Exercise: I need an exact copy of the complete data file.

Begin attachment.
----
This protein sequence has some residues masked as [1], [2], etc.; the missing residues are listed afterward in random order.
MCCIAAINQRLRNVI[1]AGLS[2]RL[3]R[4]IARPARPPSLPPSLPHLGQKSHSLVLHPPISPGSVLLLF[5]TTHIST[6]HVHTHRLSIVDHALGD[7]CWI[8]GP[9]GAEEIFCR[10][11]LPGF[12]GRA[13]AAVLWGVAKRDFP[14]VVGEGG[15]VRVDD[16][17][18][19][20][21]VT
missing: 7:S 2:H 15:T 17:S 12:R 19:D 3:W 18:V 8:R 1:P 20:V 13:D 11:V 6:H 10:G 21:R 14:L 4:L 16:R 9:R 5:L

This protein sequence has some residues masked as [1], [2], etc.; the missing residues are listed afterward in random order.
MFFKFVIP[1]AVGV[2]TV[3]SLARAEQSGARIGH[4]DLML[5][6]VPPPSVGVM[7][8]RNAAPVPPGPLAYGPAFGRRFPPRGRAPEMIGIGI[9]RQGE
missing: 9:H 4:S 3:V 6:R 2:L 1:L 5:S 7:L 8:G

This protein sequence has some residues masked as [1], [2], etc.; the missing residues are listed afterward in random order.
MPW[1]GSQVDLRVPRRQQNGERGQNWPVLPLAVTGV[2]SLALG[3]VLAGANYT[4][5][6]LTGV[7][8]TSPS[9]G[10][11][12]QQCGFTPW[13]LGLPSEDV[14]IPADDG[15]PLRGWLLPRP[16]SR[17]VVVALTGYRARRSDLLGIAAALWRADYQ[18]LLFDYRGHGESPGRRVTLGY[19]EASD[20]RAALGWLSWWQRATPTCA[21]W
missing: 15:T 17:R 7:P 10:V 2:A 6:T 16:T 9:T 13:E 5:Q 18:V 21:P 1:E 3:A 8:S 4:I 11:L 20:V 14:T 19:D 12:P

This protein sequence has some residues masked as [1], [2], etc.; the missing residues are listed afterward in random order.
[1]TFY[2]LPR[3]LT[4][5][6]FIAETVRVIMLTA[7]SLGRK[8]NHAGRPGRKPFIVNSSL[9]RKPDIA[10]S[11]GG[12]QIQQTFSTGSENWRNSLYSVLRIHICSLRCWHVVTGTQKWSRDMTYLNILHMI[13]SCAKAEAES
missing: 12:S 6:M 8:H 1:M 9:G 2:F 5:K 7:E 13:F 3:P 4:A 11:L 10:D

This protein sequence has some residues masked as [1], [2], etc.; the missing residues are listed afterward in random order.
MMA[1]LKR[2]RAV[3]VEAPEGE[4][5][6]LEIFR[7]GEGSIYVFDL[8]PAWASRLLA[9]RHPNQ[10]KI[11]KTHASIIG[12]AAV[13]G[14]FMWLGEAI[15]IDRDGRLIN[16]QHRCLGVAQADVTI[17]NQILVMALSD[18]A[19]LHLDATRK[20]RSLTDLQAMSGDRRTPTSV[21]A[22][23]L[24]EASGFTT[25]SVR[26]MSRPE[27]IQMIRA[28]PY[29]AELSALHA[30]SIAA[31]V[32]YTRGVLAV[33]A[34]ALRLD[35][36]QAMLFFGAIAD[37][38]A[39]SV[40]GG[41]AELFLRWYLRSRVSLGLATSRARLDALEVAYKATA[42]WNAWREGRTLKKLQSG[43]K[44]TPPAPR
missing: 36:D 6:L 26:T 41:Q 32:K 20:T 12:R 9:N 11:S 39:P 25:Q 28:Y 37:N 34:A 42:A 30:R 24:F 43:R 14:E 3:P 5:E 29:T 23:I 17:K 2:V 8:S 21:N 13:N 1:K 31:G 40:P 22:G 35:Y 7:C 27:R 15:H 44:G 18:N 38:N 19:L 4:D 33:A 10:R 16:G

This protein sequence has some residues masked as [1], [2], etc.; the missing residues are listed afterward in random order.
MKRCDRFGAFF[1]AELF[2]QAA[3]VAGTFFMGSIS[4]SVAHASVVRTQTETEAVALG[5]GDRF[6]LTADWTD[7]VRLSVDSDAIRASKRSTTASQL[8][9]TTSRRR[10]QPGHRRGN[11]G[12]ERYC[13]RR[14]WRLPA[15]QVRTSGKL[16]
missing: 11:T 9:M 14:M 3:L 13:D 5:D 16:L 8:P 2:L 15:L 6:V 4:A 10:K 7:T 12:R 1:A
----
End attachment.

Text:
This protein sequence has some residues masked as [1], [2], etc.; the missing residues are listed afterward in random order.
MCCIAAINQRLRNVI[1]AGLS[2]RL[3]R[4]IARPARPPSLPPSLPHLGQKSHSLVLHPPISPGSVLLLF[5]TTHIST[6]HVHTHRLSIVDHALGD[7]CWI[8]GP[9]GAEEIFCR[10][11]LPGF[12]GRA[13]AAVLWGVAKRDFP[14]VVGEGG[15]VRVDD[16][17][18][19][20][21]VT
missing: 7:S 2:H 15:T 17:S 12:R 19:D 3:W 18:V 8:R 1:P 20:V 13:D 11:V 6:H 10:G 21:R 14:L 4:L 16:R 9:R 5:L

This protein sequence has some residues masked as [1], [2], etc.; the missing residues are listed afterward in random order.
MFFKFVIP[1]AVGV[2]TV[3]SLARAEQSGARIGH[4]DLML[5][6]VPPPSVGVM[7][8]RNAAPVPPGPLAYGPAFGRRFPPRGRAPEMIGIGI[9]RQGE
missing: 9:H 4:S 3:V 6:R 2:L 1:L 5:S 7:L 8:G

This protein sequence has some residues masked as [1], [2], etc.; the missing residues are listed afterward in random order.
MPW[1]GSQVDLRVPRRQQNGERGQNWPVLPLAVTGV[2]SLALG[3]VLAGANYT[4][5][6]LTGV[7][8]TSPS[9]G[10][11][12]QQCGFTPW[13]LGLPSEDV[14]IPADDG[15]PLRGWLLPRP[16]SR[17]VVVALTGYRARRSDLLGIAAALWRADYQ[18]LLFDYRGHGESPGRRVTLGY[19]EASD[20]RAALGWLSWWQRATPTCA[21]W
missing: 15:T 17:R 7:P 10:V 2:A 6:T 16:T 9:T 13:E 5:Q 18:V 21:P 1:E 3:A 8:S 4:I 11:L 20:V 14:T 19:D 12:P

This protein sequence has some residues masked as [1], [2], etc.; the missing residues are listed afterward in random order.
[1]TFY[2]LPR[3]LT[4][5][6]FIAETVRVIMLTA[7]SLGRK[8]NHAGRPGRKPFIVNSSL[9]RKPDIA[10]S[11]GG[12]QIQQTFSTGSENWRNSLYSVLRIHICSLRCWHVVTGTQKWSRDMTYLNILHMI[13]SCAKAEAES
missing: 12:S 6:M 8:H 1:M 9:G 2:F 5:K 7:E 13:F 3:P 4:A 11:L 10:D

This protein sequence has some residues masked as [1], [2], etc.; the missing residues are listed afterward in random order.
MMA[1]LKR[2]RAV[3]VEAPEGE[4][5][6]LEIFR[7]GEGSIYVFDL[8]PAWASRLLA[9]RHPNQ[10]KI[11]KTHASIIG[12]AAV[13]G[14]FMWLGEAI[15]IDRDGRLIN[16]QHRCLGVAQADVTI[17]NQILVMALSD[18]A[19]LHLDATRK[20]RSLTDLQAMSGDRRTPTSV[21]A[22][23]L[24]EASGFTT[25]SVR[26]MSRPE[27]IQMIRA[28]PY[29]AELSALHA[30]SIAA[31]V[32]YTRGVLAV[33]A[34]ALRLD[35][36]QAMLFFGAIAD[37][38]A[39]SV[40]GG[41]AELFLRWYLRSRVSLGLATSRARLDALEVAYKATA[42]WNAWREGRTLKKLQSG[43]K[44]TPPAPR
missing: 36:D 6:L 26:T 41:Q 32:K 20:T 12:R 9:N 11:S 39:P 25:Q 28:Y 37:N 34:A 42:A 30:R 24:F 43:R 14:E 3:P 5:E 29:T 23:I 17:K 2:V 8:S 21:N 13:N 1:K 31:G 40:P 22:G 35:Y 7:C 27:R 15:H 44:G 18:N 38:N 19:L 4:D 33:A 10:R 16:G

This protein sequence has some residues masked as [1], [2], etc.; the missing residues are listed afterward in random order.
MKRCDRFGAFF[1]AELF[2]QAA[3]VAGTFFMGSIS[4]SVAHASVVRTQTETEAVALG[5]GDRF[6]LTADWTD[7]VRLSVDSDAIRASKRSTTASQL[8][9]TTSRRR[10]QPGHRRGN[11]G[12]ERYC[13]RR[14]WRLPA[15]QVRTSGKL[16]
missing: 11:T 9:M 14:M 3:L 13:D 5:D 16:L 8:P 2:L 15:L 6:V 4:A 10:K 7:T 12:R 1:A